Speaking of the neoprene uppers, they’re coated in a combination of Lycra and spandex, which is supposed to help with durability. Time will tell, but based on my experiences with previous LaCrosse models, durability has not been an issue. I usually get four to five years out of a pair, and they’re regularly abused during their service.
Keeping your footing is job number one for all footwear (except bowling shoes and skates, I reckon), and Aerohead Sport outsoles provided secure traction through everything. Honestly, I never even thought about the boot’s traction until I sat down to write this review, which might be the highest of compliments. I could go where I wanted with no worry of slipping.
A few days after the swamp excursion, the boot’s maiden hunting trip was a short sit on a 28 degree morning. Not super cold, and I killed a deer after only an hour in the treestand, so not the most strenuous of tests. But my older pair of Aeroheads saw me through a few frigid mornings with temps down to 12 degrees. As a Southerner, 12 degrees might has well have been Hoth. LaCrosse says that the 3.5 MM Aerohead Sport is rated for -10- 60F. There is no way in hell that I’m sitting in a tree with these boots in -10 temperatures. But based on the brand’s performance over the years, I should be fine down to the teens with a good pair of wool socks and maybe some chemical heat packs.
The boots are also awarded bonus points in my book for helping me fill the freezer on their first go-round.
Honestly, I can’t find many faults with the Aerohead Sports. They stand 16-inches tall, which is two inches shorter than the old Aeroheads. Still adequate for most of my applications, but there were a few times that a couple more inches could have shaved some steps as I had to backtrack to shallower water. Perhaps Lacrosse can someday marry this streamlined boot design to hip waders for the ultimate in swamp-slogging footwear. LaCrosse does make hip waders, but not Aerohead hip waders… yet.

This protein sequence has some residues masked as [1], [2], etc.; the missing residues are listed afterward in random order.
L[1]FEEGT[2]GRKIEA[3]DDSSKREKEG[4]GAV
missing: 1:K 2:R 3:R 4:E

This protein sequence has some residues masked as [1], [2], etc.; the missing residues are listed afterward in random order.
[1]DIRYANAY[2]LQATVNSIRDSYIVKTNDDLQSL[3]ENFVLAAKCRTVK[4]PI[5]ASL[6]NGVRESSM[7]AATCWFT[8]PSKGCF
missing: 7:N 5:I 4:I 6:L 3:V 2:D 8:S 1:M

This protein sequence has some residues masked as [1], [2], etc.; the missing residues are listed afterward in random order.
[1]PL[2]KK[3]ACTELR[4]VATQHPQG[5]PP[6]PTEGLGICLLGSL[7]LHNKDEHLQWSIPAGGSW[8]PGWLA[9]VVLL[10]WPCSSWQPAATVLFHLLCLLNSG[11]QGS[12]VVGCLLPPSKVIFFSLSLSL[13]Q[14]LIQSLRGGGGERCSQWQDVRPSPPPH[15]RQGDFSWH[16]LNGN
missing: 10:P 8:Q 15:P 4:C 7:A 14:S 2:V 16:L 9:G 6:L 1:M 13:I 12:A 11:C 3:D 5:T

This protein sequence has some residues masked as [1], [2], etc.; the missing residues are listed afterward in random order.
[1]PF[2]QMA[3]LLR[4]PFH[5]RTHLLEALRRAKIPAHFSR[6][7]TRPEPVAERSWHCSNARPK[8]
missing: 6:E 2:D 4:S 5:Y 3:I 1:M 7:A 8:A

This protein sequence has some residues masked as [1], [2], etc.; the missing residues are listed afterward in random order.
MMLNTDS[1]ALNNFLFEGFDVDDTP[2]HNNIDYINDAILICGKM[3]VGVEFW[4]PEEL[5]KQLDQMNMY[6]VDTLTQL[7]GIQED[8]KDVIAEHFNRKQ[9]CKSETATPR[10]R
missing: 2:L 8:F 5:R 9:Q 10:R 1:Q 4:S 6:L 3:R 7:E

The only other issue is sizing. I usually wear thick wool socks for hunting and hiking, and so I ordered the boots a half-size larger than what I normally wear. The socks filled in most of the gap, and there’s no doubt that my regular size would have been too snug for proper cold-weather insulation (airspace is great insulation, after all), but there was still a bit of slop and no way to control it. The boots are equipped with a gusset to adjust for calf size, but that wasn’t an issue. I’m not sure what kind of technology would be required for an ultimate-fit “rubber” style boot, so maybe I’m just dreaming.
Mostly, these are quibbles about the boot genre in general and not the Aerohead Sport specifically. Please receive them as such. Really, I’ve got no gripes. The boots did what I asked and did it well.
Lacrosse Areohead Sport boots retail from $140 up to $200, which is in line with most other waterproof “rubber” boots. You can occasionally find steals on the LaCrosse website when the company is trying to move sizes or colors that haven’t sold that well. I’ve seen prices as low as $85 bucks, but, sadly, they’re never in my size.
I’ve tried a few other brands over the years, but I always come back LaCrosse, and the boots always end up doing more for me than I had originally planned. If Lacrosse could dial up the solution for a custom fit “rubber-style” boot with some sort of laces or straps, they might find themselves with the world’s most capable boot for outdoors folks. Until then, the LaCrosse Aerohead Sport boots are plenty capable for my outdoor pursuits.